Cyber Defense Matrix: The Essential Guide to Navigating the Cybersecurity Landscape
Book written by Sounil Yu
Book review by Rick Howard
I don't recommend this nonfiction book for the Cybersecurity Canon Hall of Fame, but if you are interested in the topic, this is a good one to read.
From a survey of some 1200 security decision makers in 2021, Panaseer estimated that the average number of security tools deployed in big enterprises is approximately 76. That's a big number to manage. Compare it to the the early internet days (1990s), when we all just had three tools (firewalls, anti-virus, and Intrusion detection), and the inherent complexity of that constant growth is startling. In today's security vendor climate, most tools are platforms that can perform all sorts of functions and I'd wager a hundred dollars of my own money that many of those 76 tools have overlapping features. The impact is that security practitioners may pay x dollars for tool A and y dollars for tool B when one tool might suffice. If there was some way we could analyze our deployed tool set to eliminate this inefficiency in terms of cost and functionality, we could reduce the cost of ownership for our infosec programs in terms of budget and technical debt. This is where Sounil Yu's book, "Cyber Defense Matrix: The Essential Guide to Navigating the Cybersecurity Landscape" comes into play.
Full disclosure, Sounil is an old friend of mine and I've had the pleasure of discussing this topic with him over the years as he has developed it. I met him when he was the Chief Security Scientist at Bank of America (As of this writing, he is the CISO at JupiterOne). Bank of America is the kind of organization that would have at least 76 security tools deployed if not many more and one of Sounil's jobs was to recommend new cybersecurity technologies. But he found the task of deciphering what tool A and tool B did by reading vendor product marketing documentation to be almost impossible. Vendors claim that their products do everything better than their competitors to include whatever the latest favored buzz word is like zero trust, artificial intelligence, etc. Sounil said, "I was staring at this mess of buzzwords that don't really make any sense and trying to decipher what we actually needed." He needed a way to evaluate each deployed and potential product.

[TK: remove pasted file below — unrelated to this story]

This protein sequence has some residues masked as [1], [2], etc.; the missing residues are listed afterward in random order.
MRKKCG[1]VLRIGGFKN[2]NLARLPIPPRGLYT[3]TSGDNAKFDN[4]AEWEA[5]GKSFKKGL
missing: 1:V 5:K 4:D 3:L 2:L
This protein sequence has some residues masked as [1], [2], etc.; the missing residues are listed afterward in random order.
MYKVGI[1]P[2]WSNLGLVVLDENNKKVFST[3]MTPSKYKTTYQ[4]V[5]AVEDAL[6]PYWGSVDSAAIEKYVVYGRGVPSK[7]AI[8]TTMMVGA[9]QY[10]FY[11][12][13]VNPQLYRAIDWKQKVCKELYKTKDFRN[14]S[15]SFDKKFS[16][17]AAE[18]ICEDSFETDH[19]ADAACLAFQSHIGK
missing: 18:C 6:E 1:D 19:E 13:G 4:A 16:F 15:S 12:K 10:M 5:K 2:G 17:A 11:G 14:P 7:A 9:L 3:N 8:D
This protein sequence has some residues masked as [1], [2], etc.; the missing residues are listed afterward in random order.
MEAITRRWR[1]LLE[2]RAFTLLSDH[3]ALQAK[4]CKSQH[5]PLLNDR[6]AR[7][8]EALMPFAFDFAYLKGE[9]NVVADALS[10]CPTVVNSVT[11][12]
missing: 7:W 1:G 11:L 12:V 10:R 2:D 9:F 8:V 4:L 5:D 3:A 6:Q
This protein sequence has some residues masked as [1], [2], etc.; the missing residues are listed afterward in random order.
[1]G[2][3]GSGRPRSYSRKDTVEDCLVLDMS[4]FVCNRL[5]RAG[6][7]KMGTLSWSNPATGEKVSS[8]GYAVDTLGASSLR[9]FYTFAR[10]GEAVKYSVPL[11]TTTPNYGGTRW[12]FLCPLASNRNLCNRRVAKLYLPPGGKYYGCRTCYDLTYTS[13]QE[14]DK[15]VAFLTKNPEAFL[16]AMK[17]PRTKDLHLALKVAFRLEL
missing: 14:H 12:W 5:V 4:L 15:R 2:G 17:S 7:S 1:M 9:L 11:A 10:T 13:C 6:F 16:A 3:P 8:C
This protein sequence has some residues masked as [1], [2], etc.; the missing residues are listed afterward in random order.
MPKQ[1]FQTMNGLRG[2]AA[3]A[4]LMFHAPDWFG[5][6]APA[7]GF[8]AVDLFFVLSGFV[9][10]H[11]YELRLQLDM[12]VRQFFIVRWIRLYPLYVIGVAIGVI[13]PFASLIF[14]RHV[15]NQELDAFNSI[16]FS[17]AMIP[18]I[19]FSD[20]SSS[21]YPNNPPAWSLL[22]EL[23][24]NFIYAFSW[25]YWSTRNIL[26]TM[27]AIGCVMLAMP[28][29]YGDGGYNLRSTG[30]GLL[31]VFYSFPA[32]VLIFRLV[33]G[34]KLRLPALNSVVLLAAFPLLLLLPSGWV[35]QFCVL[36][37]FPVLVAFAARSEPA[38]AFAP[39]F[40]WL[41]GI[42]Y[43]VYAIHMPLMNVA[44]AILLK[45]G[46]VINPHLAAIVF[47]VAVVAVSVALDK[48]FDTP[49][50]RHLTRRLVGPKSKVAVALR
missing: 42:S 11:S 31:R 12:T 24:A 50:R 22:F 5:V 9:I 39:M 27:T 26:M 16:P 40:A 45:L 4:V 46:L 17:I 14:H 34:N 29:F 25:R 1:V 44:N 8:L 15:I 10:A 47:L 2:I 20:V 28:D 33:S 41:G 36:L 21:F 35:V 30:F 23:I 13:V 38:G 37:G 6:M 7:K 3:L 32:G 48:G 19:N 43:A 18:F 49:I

Sounil's CyberDefense Matrix is a scaffolding to assess security tools in conjunction with the NIST Cybersecurity Framework. It's a methodology to categorize each deployed tool into one of Five buckets: Identify, Protect, Detect, Respond, and Recover. You can use the matrix to visualize where you have tool overlap and where you have tactical deployment gaps while pursuing your overall infosec strategy. When you have tool overlap, you can reduce the cost of your infosec program and not raise the probability of material impact to your organization due to a cyber attack. When you identify deployment gaps, you can assess how much you might buy down risk if you fill that gap.
Sounil rotates around the NIST Cybersecurity Framework as the strategy. I could argue that the Framework is not really a strategy at all. It's more of a maturity model or checklist, but hey, if that's what you have built your infosec program on, you can use the CyberDefense Matrix to eliminate waste and perhaps get more coverage. If you don't like the NIST Cybersecurity Framework, pick your own. If you're more of a first principle aficionado and are pursuing zero trust, intrusion kill chain prevention, and/or resilience as your strategy, Sounil's Matrix can help you regardless of your choice.
Admittedly, I don't see Sounil's matrix being of much use to startups, small, and even some medium sized organizations. Those teams don't have the same collection of tools that a Bank of America might have. That's why I'm not recommending this book for the Cybersecurity Canon Hall of Fame. It doesn't apply to every cybersecurity practitioner. Still, as your organization grows and the number of your security tools creeps up to a value that it too hard keep track of in your head, Sounil's CyberDefense Matrix can make your job easier.